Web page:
The Mormon Land newsletter is a weekly highlight reel of developments in and about The Church of Jesus Christ of Latter-day Saints, whether heralded in headlines, preached from the pulpit or buzzed about on the back benches. Want this newsletter in your inbox? Subscribe here.
This week’s podcast: LGBTQ common ground
The Utah Legislature appeared poised recently to ban so-called conversion therapy, barring therapists from trying to change the sexual orientation of minors.
The bill had two Republicans championing it and The Church of Jesus Christ of Latter-day Saints — seen as a potential stumbling block — had taken a neutral stance.
But conservatives hijacked the measure and watered it down beyond recognition. The clash highlighted once again the divisions on LGBTQ issues.
Discussing those issues on this week’s podcast are psychologist Lee Beckstead, a gay former Mormon who testified against conversion therapy in a prominent court case, and therapist Ty Mansfield, an active Latter-day Saint who has written about his same-sex attractions and his marriage to a woman.
Beckstead and Mansfield have teamed up in an undertaking known as the Reconciliation and Growth Project, a joint effort that includes a far-reaching study in a quest to find common ground within the LGBTQ community.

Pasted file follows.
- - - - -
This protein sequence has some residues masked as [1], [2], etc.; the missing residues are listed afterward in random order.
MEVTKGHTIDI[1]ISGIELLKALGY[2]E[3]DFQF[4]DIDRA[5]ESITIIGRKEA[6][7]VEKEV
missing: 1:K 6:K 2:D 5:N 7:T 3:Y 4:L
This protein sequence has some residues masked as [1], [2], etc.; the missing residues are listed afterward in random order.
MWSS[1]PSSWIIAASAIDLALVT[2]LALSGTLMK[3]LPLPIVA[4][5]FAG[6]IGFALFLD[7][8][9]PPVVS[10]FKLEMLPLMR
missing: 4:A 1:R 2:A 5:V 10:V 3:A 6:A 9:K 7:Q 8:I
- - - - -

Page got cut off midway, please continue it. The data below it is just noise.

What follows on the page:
Nelson’s 95 candles
The church is holding a birthday party for President Russell M. Nelson — and you’re invited.
The Latter-day Saint leader turns 95 on Sept. 9, and a celebration will mark the occasion Sept. 6 at 7 p.m. in the 21,000-seat Conference Center in downtown Salt Lake City.
Yet-to-be-announced performers and guests will provide music and personal tributes, according to a news release.
No need to RSVP, but you will need tickets. They’ll be free and become available on the church’s website starting July 30 at 10 a.m.
As for presents, well, your presence will be gift enough.
Prophet of the night
The first lady of Mormonism and others have noted before how God talks to the current Latter-day Saint prophet in the night.
In a recent Church News video interview, Wendy Watson Nelson sheds additional light on those moonlit messages.